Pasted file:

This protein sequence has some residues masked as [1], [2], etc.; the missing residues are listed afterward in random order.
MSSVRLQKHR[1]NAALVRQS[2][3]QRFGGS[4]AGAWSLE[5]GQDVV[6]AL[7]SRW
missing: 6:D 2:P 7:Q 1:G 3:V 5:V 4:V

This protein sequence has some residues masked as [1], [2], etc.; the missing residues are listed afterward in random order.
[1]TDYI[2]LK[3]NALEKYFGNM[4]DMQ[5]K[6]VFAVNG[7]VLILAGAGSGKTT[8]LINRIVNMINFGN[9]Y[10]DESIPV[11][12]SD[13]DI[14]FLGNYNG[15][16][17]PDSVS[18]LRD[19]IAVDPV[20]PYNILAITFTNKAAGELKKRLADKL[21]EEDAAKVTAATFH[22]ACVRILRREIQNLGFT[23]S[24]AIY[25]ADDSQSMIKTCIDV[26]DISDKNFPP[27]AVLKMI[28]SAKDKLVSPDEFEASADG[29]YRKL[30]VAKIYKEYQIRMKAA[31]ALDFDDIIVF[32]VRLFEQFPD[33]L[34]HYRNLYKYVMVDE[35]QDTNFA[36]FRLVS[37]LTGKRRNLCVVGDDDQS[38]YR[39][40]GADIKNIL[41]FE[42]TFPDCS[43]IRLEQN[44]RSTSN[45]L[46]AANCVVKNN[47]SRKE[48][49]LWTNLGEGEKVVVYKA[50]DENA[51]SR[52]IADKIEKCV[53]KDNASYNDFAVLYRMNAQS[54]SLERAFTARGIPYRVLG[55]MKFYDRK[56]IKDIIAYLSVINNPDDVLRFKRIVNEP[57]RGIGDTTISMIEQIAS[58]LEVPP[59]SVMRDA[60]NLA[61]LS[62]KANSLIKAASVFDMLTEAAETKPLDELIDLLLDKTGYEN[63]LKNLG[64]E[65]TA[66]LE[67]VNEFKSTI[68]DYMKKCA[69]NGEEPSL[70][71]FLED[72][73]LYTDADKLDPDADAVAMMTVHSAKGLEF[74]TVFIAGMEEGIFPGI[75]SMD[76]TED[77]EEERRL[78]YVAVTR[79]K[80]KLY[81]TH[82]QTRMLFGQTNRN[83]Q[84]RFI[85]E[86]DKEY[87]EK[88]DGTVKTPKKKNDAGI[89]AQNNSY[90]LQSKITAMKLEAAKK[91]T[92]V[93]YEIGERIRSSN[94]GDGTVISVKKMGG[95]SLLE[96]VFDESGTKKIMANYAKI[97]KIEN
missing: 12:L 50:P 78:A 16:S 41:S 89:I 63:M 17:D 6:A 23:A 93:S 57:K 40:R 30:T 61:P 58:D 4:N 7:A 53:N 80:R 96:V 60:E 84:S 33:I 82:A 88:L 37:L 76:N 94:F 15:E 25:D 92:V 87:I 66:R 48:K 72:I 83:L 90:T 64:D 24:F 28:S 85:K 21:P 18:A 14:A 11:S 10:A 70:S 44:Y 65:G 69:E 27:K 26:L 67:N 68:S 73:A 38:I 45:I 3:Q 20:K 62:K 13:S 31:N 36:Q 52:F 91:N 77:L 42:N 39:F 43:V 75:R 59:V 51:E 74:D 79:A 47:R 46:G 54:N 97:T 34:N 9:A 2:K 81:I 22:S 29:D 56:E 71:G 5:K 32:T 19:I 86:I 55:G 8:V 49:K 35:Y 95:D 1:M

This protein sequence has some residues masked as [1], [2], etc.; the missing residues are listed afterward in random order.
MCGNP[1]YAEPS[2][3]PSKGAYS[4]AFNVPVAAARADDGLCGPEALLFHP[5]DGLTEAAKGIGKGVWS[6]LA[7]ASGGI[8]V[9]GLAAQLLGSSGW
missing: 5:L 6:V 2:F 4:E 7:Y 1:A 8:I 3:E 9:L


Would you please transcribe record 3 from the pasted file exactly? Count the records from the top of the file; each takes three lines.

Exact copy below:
This protein sequence has some residues masked as [1], [2], etc.; the missing residues are listed afterward in random order.
MCGNP[1]YAEPS[2][3]PSKGAYS[4]AFNVPVAAARADDGLCGPEALLFHP[5]DGLTEAAKGIGKGVWS[6]LA[7]ASGGI[8]V[9]GLAAQLLGSSGW
missing: 5:L 6:V 2:F 4:E 7:Y 1:A 8:I 3:E 9:L